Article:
JASS Blog

by JASS on March 8, 2018 at 3:55 am

By Chantrea Koeut-Urgell

I have been a feminist since before I even realized or understood what feminism meant—before I even heard what “feminism” was about. I am a proud feminist because I advocate for women’s rights. And I will always be a feminist because I have wanted and will always want men and women to be treated equally.

I am the oldest daughter in a family of businessmen. I have a younger sister and a younger brother. My parents have a small family business making and selling jewellery and managing real estate.

For some, I may be considered to be ‘breaking the rules’ and crossing the line because of who I am and what I am passionate in doing. For this, there are people who look at me as a ‘bad girl’ in terms of not following our tradition, the Cambodian code of conduct for women as exemplified in the Chbab Srey.

The Chbab Srey was written by a well-known male scholar named Krom Ngoy and instructs Cambodian/Khmer girls to behave sweetly, and to be gentle, nice, friendly, and weak. A Cambodian woman must respect and serve her husband well, no matter how bad he talks or behaves to her. I am not saying this traditional educational policy is completely biased, but it is a way that men dominate women. The rule was created and added to the academic education system for women to memorize and follow without criticizing any phrases in it.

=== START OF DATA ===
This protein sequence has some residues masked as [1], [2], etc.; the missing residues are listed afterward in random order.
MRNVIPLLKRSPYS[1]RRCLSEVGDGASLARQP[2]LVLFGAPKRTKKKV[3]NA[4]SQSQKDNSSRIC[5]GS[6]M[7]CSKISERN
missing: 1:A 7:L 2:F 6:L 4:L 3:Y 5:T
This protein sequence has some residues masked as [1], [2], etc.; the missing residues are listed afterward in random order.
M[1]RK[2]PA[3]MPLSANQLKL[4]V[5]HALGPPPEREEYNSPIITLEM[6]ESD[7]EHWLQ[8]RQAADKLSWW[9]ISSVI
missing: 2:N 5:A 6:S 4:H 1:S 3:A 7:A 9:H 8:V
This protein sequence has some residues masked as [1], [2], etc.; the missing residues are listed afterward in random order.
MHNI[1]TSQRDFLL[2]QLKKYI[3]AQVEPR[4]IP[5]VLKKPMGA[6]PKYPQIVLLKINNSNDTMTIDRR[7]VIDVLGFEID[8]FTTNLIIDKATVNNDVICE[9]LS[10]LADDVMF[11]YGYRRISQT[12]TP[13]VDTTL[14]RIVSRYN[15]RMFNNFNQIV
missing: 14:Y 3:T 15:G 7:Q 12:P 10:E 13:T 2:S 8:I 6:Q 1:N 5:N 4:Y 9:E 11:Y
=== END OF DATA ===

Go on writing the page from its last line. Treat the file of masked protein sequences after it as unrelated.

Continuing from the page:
Traditionally, Cambodian women cannot, by themselves, discuss, debate, or defend their own perspective or point of view. We are strictly “controlled” by men. Men tend to have an advantage over women in many unfair ways because of how society is constructed.

In 2007, the Ministry of Women’s Affairs requested the government remove Chbab Srey from the school program. However, they could not remove the code completely from the curriculum and a shorter version of it is still being taught for the purpose of teaching Khmer literature.